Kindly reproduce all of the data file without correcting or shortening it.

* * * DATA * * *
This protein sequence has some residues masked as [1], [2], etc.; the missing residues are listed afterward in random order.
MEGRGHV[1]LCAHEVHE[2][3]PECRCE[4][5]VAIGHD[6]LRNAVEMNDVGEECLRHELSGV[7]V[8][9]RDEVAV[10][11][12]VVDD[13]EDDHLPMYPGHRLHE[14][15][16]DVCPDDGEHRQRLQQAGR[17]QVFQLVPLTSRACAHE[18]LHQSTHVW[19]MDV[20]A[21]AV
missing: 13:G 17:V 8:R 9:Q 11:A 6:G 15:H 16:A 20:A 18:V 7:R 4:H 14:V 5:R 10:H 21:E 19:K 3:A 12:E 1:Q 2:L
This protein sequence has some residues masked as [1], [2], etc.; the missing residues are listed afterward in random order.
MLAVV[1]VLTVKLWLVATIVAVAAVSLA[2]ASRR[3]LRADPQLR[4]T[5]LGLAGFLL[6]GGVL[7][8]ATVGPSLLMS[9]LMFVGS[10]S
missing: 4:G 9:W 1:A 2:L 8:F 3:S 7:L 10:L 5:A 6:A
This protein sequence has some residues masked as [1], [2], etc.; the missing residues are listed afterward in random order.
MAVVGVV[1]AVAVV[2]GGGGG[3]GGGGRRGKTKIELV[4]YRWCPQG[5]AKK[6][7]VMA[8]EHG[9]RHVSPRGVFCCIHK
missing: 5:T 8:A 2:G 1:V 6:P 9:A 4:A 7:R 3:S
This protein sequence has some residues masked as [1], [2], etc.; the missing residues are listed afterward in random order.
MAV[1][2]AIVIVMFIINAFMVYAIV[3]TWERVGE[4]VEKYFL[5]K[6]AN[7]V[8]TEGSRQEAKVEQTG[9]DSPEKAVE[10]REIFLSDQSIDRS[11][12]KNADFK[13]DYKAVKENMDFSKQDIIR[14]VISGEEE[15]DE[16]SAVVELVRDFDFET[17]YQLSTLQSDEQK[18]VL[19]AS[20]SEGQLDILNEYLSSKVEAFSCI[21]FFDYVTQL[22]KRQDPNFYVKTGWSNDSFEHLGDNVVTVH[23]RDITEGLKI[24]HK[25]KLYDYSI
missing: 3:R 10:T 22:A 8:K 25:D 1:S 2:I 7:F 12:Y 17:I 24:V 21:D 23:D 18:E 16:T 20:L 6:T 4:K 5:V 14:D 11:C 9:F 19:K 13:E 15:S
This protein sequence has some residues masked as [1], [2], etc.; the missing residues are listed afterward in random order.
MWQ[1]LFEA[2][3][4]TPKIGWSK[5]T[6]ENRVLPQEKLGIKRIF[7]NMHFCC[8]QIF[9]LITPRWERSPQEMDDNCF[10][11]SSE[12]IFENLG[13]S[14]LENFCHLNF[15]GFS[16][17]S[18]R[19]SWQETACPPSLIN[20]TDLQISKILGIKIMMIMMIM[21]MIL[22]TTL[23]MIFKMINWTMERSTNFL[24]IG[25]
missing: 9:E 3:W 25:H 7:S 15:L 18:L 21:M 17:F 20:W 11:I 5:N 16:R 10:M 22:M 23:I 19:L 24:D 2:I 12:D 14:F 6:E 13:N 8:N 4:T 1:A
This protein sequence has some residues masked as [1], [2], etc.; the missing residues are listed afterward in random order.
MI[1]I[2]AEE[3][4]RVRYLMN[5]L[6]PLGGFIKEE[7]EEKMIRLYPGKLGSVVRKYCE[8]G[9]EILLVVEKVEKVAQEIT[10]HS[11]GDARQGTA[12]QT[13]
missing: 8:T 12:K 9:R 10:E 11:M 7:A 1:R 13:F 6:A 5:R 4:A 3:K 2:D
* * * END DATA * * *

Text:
This protein sequence has some residues masked as [1], [2], etc.; the missing residues are listed afterward in random order.
MEGRGHV[1]LCAHEVHE[2][3]PECRCE[4][5]VAIGHD[6]LRNAVEMNDVGEECLRHELSGV[7]V[8][9]RDEVAV[10][11][12]VVDD[13]EDDHLPMYPGHRLHE[14][15][16]DVCPDDGEHRQRLQQAGR[17]QVFQLVPLTSRACAHE[18]LHQSTHVW[19]MDV[20]A[21]AV
missing: 13:G 17:V 8:R 9:Q 11:A 6:G 15:H 16:A 20:A 18:V 7:R 4:H 14:V 5:R 10:H 21:E 19:K 3:A 12:E 1:Q 2:L
This protein sequence has some residues masked as [1], [2], etc.; the missing residues are listed afterward in random order.
MLAVV[1]VLTVKLWLVATIVAVAAVSLA[2]ASRR[3]LRADPQLR[4]T[5]LGLAGFLL[6]GGVL[7][8]ATVGPSLLMS[9]LMFVGS[10]S
missing: 4:G 9:W 1:A 2:L 8:F 3:S 7:L 10:L 5:A 6:A
This protein sequence has some residues masked as [1], [2], etc.; the missing residues are listed afterward in random order.
MAVVGVV[1]AVAVV[2]GGGGG[3]GGGGRRGKTKIELV[4]YRWCPQG[5]AKK[6][7]VMA[8]EHG[9]RHVSPRGVFCCIHK
missing: 5:T 8:A 2:G 1:V 6:P 9:A 4:A 7:R 3:S
This protein sequence has some residues masked as [1], [2], etc.; the missing residues are listed afterward in random order.
MAV[1][2]AIVIVMFIINAFMVYAIV[3]TWERVGE[4]VEKYFL[5]K[6]AN[7]V[8]TEGSRQEAKVEQTG[9]DSPEKAVE[10]REIFLSDQSIDRS[11][12]KNADFK[13]DYKAVKENMDFSKQDIIR[14]VISGEEE[15]DE[16]SAVVELVRDFDFET[17]YQLSTLQSDEQK[18]VL[19]AS[20]SEGQLDILNEYLSSKVEAFSCI[21]FFDYVTQL[22]KRQDPNFYVKTGWSNDSFEHLGDNVVTVH[23]RDITEGLKI[24]HK[25]KLYDYSI
missing: 3:R 10:T 22:A 8:K 25:D 1:S 2:I 7:F 12:Y 17:I 24:V 21:D 23:D 18:E 16:T 20:L 6:T 4:K 5:V 14:D 11:C 9:F 19:K 13:E 15:S
This protein sequence has some residues masked as [1], [2], etc.; the missing residues are listed afterward in random order.
MWQ[1]LFEA[2][3][4]TPKIGWSK[5]T[6]ENRVLPQEKLGIKRIF[7]NMHFCC[8]QIF[9]LITPRWERSPQEMDDNCF[10][11]SSE[12]IFENLG[13]S[14]LENFCHLNF[15]GFS[16][17]S[18]R[19]SWQETACPPSLIN[20]TDLQISKILGIKIMMIMMIM[21]MIL[22]TTL[23]MIFKMINWTMERSTNFL[24]IG[25]
missing: 9:E 3:W 25:H 7:S 15:L 18:L 21:M 17:F 20:W 11:I 5:N 16:R 10:M 22:M 23:I 19:L 24:D 2:I 12:D 14:F 6:E 13:N 8:N 4:T 1:A
This protein sequence has some residues masked as [1], [2], etc.; the missing residues are listed afterward in random order.
MI[1]I[2]AEE[3][4]RVRYLMN[5]L[6]PLGGFIKEE[7]EEKMIRLYPGKLGSVVRKYCE[8]G[9]EILLVVEKVEKVAQEIT[10]HS[11]GDARQGTA[12]QT[13]
missing: 8:T 12:K 9:R 10:E 11:M 7:A 1:R 13:F 6:A 5:R 4:A 3:K 2:D